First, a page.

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office of the chief scientist

Mirror, Mirror, What Do You See? I See a Scientist Looking at Me

Strolling down the aisles of most toy departments, parents are likely to see more diverse options such as a brown-faced doll holding her microscope and African-American action figures in engineering sets. Many toy manufacturers have removed the stigma of “traditional gender roles” and created science, technology, engineering and mathematics (STEM) toys with diverse physical features to encourage all children to see themselves in these roles. USDA strives to make these same improvements in the agriculture sector. It’s National Historically Black Colleges and Universities Week and we’re celebrating the student support our science agencies provide every day to create a research workforce more reflective of our society.

Creating the Perfect Picnic with USDA’s Help

Have you ever considered what it takes to create the perfect picnic beyond the hamburgers, hot dogs, and iced tea? Most often, we include wholesome fruit and veggies to create the perfect side items or sweet treats. Whether its fresh corn-on-the-cob or plump, juicy strawberries on the shortcake, USDA-related research helps bring it all together.

The Name, the Pin, and the Bee

She leans over her dead subject and deftly pushes a pin through its body, securing it to the foam below. To be clear, this is not about a morgue or a serial killer. This is about taxonomy, or the science of identifying, classifying, and naming organisms. The woman in question is a scientist, and her pinned subject is a bee.

USDA Research Progress Towards Global Food Security

Most of us living in the United States are fortunate enough not to wonder where our next meal will come from. Yet across the globe, at least some time during the year, nearly 800 million people do. Not having access to stable and nutritious food sources – or food insecurity — negatively impacts people’s lives. Food security, on the other hand, means access by all people at all times to enough food for an active, healthy life.

Vertical Farming for the Future

Imagine walking into your local grocery story on a frigid January day to pick up freshly harvested lettuce, fragrant basil, juicy sweet strawberries, and ripe red tomatoes – all of which were harvested at a local farm only hours before you’d arrived. You might be imagining buying that fresh produce from vertical farms where farmers can grow indoors year-round by controlling light, temperature, water, and oftentimes carbon dioxide levels as well. Generally, fresh produce grown in vertical farms travels only a few miles to reach grocery store shelves compared to conventional produce, which can travel thousands of miles by truck or plane.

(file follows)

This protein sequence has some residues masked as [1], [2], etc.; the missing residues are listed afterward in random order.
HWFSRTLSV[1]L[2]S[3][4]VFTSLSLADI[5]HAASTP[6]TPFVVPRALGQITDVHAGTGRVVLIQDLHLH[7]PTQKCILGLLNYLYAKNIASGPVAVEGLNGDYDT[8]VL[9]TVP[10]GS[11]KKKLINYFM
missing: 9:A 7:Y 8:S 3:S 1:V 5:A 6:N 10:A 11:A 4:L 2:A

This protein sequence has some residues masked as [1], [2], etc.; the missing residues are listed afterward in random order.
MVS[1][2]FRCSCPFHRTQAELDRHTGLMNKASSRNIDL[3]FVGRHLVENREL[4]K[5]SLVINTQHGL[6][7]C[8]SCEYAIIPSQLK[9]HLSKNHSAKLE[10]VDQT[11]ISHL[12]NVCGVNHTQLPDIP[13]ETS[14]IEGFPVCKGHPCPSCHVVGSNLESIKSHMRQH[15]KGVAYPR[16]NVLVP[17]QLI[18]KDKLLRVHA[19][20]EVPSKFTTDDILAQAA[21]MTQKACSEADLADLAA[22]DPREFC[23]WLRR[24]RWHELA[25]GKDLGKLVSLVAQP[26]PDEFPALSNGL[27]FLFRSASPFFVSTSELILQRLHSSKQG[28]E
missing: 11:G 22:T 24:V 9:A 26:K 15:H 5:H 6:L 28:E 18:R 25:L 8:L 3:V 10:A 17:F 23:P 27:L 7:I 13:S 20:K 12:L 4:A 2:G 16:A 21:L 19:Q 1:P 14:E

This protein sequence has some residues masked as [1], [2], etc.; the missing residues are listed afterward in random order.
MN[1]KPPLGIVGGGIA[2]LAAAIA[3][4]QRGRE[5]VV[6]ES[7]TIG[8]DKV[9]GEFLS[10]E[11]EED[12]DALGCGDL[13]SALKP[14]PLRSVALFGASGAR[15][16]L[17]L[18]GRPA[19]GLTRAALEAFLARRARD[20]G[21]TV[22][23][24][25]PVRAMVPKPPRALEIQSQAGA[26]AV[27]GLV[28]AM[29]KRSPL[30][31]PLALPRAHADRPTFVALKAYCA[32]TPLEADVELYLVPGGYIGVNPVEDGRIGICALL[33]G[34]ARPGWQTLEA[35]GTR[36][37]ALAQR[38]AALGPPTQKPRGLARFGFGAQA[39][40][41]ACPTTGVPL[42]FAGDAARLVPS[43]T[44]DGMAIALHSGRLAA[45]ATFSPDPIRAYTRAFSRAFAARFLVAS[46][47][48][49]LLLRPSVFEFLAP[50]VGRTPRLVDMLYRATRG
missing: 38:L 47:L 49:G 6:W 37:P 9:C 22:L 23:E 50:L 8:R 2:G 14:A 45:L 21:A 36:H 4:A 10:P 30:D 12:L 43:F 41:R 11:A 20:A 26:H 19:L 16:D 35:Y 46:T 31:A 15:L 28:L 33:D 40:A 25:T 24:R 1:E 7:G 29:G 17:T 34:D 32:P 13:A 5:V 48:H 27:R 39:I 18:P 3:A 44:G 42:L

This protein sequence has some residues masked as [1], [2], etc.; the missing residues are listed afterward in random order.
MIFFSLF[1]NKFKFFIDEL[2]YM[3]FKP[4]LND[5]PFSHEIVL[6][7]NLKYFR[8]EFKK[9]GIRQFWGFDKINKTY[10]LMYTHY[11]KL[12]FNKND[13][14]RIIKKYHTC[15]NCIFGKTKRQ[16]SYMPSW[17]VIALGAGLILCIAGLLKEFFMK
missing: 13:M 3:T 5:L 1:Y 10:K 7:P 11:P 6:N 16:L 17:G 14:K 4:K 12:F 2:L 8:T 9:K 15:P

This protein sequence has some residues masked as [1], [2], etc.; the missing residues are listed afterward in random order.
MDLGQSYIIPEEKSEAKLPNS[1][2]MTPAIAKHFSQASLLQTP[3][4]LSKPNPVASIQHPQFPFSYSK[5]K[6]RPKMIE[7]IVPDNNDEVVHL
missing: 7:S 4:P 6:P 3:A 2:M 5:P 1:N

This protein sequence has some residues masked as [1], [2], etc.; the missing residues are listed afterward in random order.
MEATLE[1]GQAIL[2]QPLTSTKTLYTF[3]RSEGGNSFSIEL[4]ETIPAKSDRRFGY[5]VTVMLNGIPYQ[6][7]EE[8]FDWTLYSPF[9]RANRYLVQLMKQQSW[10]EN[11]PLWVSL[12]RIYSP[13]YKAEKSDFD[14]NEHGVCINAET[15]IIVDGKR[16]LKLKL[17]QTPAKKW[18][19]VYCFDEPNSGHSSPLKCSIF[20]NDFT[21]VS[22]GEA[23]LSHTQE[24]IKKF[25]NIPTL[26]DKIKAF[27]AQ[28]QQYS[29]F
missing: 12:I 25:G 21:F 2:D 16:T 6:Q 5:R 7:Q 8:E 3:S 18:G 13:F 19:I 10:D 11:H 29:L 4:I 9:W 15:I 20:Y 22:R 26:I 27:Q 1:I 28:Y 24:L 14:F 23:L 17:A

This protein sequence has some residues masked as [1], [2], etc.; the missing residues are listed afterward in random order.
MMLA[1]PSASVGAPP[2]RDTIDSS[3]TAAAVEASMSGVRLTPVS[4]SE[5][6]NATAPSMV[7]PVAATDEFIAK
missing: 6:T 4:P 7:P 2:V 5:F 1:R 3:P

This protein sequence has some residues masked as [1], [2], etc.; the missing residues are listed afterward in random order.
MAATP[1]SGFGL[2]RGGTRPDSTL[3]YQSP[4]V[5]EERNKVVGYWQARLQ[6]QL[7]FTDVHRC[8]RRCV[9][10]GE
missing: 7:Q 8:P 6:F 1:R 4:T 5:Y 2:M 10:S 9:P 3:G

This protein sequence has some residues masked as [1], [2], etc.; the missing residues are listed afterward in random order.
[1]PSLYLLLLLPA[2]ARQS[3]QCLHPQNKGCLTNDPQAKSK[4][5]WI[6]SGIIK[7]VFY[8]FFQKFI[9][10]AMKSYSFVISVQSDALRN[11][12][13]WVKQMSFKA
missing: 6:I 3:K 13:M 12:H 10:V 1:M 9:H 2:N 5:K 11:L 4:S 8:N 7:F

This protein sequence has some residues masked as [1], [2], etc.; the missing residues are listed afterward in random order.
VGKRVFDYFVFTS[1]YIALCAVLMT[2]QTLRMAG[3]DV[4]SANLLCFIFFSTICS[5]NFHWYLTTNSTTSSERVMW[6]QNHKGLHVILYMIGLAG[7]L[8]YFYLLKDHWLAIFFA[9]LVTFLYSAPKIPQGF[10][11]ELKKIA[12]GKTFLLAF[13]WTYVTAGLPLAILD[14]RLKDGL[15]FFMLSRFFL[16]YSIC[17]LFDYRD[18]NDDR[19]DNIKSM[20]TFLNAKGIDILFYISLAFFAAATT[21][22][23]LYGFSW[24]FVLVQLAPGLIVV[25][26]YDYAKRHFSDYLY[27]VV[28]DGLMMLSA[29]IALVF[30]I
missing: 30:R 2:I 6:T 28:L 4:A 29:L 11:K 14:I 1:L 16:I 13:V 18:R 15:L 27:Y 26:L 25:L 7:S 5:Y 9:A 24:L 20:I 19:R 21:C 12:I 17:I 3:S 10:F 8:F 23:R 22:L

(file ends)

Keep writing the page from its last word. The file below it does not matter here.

Open Data: Enabling Fact-Based, Data-Driven Decisions

Nearly five years ago, USDA embarked on a journey as a founding partner of the Global Open Data for Agriculture and Nutrition (GODAN) initiative. GODAN promotes the proactive sharing of open data to make information about agriculture and nutrition available, accessible, and usable worldwide. Now with over 700 partners from the private and public sector, non-profits, universities and other groups, the momentum behind this important initiative is increasing. In 2014, USDA partnered with the U.S. Agency for International Development (USAID) to provide funding support to enable the work of the GODAN Secretariat – the people that keep the initiative going day in and day out.

Tree Breeding: Creating Tomorrow’s Healthy Forests Today

Immobile and long-lived, trees endure extreme weather, fires, and pests for tens, hundreds, and even thousands of years. In Fishlake National Forest, Utah, there is a quaking aspen colony spanning 106 acres that is roughly 80,000 years old. To give you a sense of scale, if the average human lives 79 years, this aspen colony has already lived over a thousand times longer!

Bookless Libraries: Treasures within the USDA Plant Collections

Have you ever wondered how new looking and different tasting types of apples or tomatoes come to be? Improvements in taste, size, and color are often the result of years of research and plant breeding efforts. Many times, plant breeders search for traits in older varieties of plants to create new varieties that could be useful today, but not widely grown.